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What does Mardi Gras celebrate?
Mardi Gras is the last day of carnival. It is also the day before Ash Wednesday which begins the Christian season of Lent.
When is Mardi Gras celebrated?
Mardi Gras occurs the day before Ash Wednesday. Because Ash Wednesday moves with Easter, the date for Mardi Gras moves as well. Here are some Mardi Gras dates:
Who celebrates this day?
- March 5, 2019
- February 25, 2020
- February 16, 2021
- March 1, 2022
- February 21, 2023
- February 13, 2024
- March 4, 2025
- February 17, 2026
- February 9, 2027
- February 29, 2027
Mardi Gras is celebrated throughout the world. In the United States, Mardi Gras is an official holiday in the state of Louisiana. It is celebrated by many people. To most people the day is just a good reason to have a big party, especially if they are in New Orleans. Some of the most notable celebrations are in French settled areas, especially in Louisiana and the city of New Orleans.
What do people do to celebrate?
In the United States, many cities celebrate the day with a Mardi Gras parade. The largest celebration takes place in New Orleans, Louisiana. People dress up in bright and crazy looking costumes. The parades have all sorts of colorful floats and marching bands.
Another way people like to celebrate is with dances or balls. Some of these dances are called masquerade balls where people wear costumes and masks to hide their identity.
A popular event during the parade is when the people on the parade floats throw items into the crowd of observers. These items are usually strings of colorful beads or toy coins called doubloons.
Many people have or attend king cake parties. The king cake is a coffee cake that sometimes has a rich fruit or cream cheese filling. One popular tradition is when a small plastic baby (representing the baby Jesus) is hidden inside the cake. Whoever finds the baby has to buy the next king cake or hold the king cake party for their friends the following year.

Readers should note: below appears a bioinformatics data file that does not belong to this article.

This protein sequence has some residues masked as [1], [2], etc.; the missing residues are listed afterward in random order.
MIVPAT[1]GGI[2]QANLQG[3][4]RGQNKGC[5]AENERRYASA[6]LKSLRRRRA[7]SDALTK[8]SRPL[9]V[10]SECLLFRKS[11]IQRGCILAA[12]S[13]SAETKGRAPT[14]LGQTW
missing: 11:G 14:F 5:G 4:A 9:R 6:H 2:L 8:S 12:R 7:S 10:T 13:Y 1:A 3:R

History of Mardi Gras
The history of Mardi Gras can be traced back to the Middle Ages. During these times people would eat heartily the night before they had to start fasting on Ash Wednesday. Other traditions sprang up during the Middle Ages including the serving of the king's cake in 12th century France. In early England, this day was a religious day where people confessed their sins in order to get ready for Lent.
Mardi Gras was introduced to Louisiana when French-Canadian explorer Jean Baptiste Le Moyne Sieur de Bienville landed just south of today's New Orleans on March 2, 1699. Since it was the night before Mardi Gras, he named the landing area "Point du Mardi Gras". In 1703 the first Mardi Gras was celebrated at the small settlement of Fort Louis de la Mobile.
In the 1730s Mardi Gras became a popular celebration in New Orleans. Originally it was celebrated with a large dance called a ball. The holiday became more popular over time. Parades began in the 1800s with the first "throwing" of items occurring around 1870. In 1875 the day became an official holiday in the state of Louisiana.
Fun Facts About Mardi Gras
- The term Mardi Gras can often refer to the two weeks leading up to the final day which is called Mardi Gras Day or Fat Tuesday.
- The Monday before is sometimes called Fat Monday or Lundi Gras.
- The celebration goes by different names throughout the world. Other names include Pancake Day, Fat Tuesday, Shrove Tuesday, and the Tuesday of Carnival.
- Pancake Day comes from England where it was common tradition to use up all the eggs, milk, and butter in the kitchen prior to Ash Wednesday. These ingredients were often used to make pancakes.
- The official colors for the holiday are green, gold, and purple. Green stands for faith, gold stands for power, and purple stands for justice.
- Private clubs called krewes organize the events and parades in New Orleans.
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